For as far as the drunk Aboriginals go, I don’t know enough about the precise story. But what I understand is that there’s a sad history behind it that has shaped these behaviors.

But what I do know is that I need to ask myself better questions.

Ask this yourself: do you need to ask yourself higher quality questions??

Are you open to unexpected answers and conflicting perspectives?

Power In Knowledge

Another thing I’ve learned is that knowledge is what gets the world around. The day you stop learning, is the day you’re starting to lose power.

I don’t mean power in a bad way. This is obviously how you can abuse your knowledge. But you can use power in a very constructive and positive way to benefit many people.

And isn’t progress what we all seek for in life?

Knowledge is important to keep flourishing in life. It’s food that nourishes the brain.

Progress Is Wisdom

Knowledge is available on-demand and in every way, shape, or form.

The problem is that it’s easy to get distracted from the main goal. It’s easy to get distracted by shiny objects.

However, if you use the Aboriginal approach in your own life, you learn bits by bits.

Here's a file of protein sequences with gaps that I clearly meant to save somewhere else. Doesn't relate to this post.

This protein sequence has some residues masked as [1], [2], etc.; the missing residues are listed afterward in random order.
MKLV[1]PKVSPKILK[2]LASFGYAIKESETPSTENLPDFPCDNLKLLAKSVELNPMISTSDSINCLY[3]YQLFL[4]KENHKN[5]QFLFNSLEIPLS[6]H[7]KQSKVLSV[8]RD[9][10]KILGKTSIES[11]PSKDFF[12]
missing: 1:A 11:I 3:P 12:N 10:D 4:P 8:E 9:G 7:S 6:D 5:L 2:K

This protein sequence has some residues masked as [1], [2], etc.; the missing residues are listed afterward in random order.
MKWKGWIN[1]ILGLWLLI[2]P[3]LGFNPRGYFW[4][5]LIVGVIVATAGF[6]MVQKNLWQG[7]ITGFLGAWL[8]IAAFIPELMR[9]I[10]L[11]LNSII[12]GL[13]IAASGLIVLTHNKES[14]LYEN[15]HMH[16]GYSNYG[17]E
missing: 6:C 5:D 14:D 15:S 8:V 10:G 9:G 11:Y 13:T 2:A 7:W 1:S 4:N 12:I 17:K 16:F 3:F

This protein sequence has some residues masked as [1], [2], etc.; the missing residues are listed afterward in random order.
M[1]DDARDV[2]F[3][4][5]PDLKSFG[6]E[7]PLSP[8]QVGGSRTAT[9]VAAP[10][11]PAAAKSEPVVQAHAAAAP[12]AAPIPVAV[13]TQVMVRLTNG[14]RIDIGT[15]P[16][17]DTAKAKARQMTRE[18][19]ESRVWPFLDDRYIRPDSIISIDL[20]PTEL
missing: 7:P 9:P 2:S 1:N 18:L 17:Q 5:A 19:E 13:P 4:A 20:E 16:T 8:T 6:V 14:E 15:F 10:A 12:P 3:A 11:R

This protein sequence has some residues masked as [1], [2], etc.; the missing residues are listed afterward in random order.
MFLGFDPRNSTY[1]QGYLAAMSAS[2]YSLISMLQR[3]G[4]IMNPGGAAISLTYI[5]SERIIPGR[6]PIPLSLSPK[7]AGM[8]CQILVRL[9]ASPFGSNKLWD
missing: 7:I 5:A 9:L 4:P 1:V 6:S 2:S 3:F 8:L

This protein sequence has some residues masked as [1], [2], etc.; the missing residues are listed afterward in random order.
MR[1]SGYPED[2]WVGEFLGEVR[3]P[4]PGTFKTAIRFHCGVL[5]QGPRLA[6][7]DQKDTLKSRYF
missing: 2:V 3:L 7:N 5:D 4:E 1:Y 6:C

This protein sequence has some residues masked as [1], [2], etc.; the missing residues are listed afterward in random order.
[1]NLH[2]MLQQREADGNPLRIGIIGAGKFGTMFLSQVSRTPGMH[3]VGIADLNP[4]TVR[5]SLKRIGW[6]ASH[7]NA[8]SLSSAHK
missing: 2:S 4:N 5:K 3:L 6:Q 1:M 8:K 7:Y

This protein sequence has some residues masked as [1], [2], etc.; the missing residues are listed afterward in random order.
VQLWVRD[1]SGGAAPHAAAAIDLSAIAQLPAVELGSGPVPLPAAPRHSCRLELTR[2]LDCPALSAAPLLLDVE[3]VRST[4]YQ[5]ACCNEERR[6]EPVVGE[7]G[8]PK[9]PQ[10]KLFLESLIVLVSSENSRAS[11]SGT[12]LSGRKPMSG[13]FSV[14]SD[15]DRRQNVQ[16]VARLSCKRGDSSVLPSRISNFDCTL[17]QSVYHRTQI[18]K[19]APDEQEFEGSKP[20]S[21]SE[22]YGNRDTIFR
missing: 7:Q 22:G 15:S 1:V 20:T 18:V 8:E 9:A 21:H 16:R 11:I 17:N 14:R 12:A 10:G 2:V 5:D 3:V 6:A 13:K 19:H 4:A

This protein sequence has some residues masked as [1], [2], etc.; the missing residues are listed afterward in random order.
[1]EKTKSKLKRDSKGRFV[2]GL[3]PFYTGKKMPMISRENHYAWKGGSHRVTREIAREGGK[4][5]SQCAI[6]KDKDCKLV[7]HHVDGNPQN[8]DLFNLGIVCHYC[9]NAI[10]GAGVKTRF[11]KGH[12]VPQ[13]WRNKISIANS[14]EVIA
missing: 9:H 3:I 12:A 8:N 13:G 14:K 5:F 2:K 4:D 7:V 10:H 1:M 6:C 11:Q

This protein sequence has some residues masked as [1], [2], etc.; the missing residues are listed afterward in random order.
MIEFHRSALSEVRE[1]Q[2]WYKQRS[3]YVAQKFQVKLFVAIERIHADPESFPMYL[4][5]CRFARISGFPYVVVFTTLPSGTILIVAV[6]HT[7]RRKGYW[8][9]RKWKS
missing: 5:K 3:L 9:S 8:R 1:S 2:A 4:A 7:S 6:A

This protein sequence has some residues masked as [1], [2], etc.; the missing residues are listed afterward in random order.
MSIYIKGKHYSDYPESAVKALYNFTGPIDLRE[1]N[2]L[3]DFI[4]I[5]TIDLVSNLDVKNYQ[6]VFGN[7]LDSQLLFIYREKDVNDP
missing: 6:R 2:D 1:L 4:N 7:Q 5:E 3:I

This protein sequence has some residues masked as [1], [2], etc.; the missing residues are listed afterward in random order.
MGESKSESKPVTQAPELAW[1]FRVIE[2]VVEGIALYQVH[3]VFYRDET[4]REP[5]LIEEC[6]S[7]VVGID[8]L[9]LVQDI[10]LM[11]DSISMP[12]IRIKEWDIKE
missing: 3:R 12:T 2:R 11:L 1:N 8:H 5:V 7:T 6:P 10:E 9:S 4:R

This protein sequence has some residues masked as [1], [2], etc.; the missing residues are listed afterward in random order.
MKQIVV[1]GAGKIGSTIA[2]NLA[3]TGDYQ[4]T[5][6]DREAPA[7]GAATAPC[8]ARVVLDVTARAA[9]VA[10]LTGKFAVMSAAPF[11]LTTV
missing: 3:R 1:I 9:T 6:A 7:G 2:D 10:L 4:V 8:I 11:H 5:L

Every time you learn something new, use it. Practice until you’ve mastered what you’ve learned before you learn something new.

Knowledge is only useful if you know how to use it. When you combine knowledge + action, you get wisdom.

Constant progression is what you ultimately benefit from the most.

It’s time that we all start to live a bit more like our Aboriginal friends.

Aboriginal Friends draw on a paper

Key Points

This whole story is one massive key point. If you’ve skipped immediately to this part of the article, I’m asking you to start back at the top.

If you’ve read the whole article, I hope that this has changed your perception.

It’s amazing to learn something you think you know, from someone else’s perspective.

Make it a habit to ask yourself higher quality questions. It’s not a bad idea to be a little bit more curious.

Listen openly to other people’s perspective but don’t take anything as a definite truth.

In fact, question your own perspective and stay open-minded. After all, Albert Einstein is only considered a genius because he asked himself better questions.

“The important thing is to not stop questioning.
Curiosity has its own reason for existing.”
– Albert Einstein

What did you learn? Let me know something you haven’t learned about the Aboriginal culture before. Maybe you’ve got a different culture in your country, that you’ve adopted a certain belief for?

I would love for you to share that with us.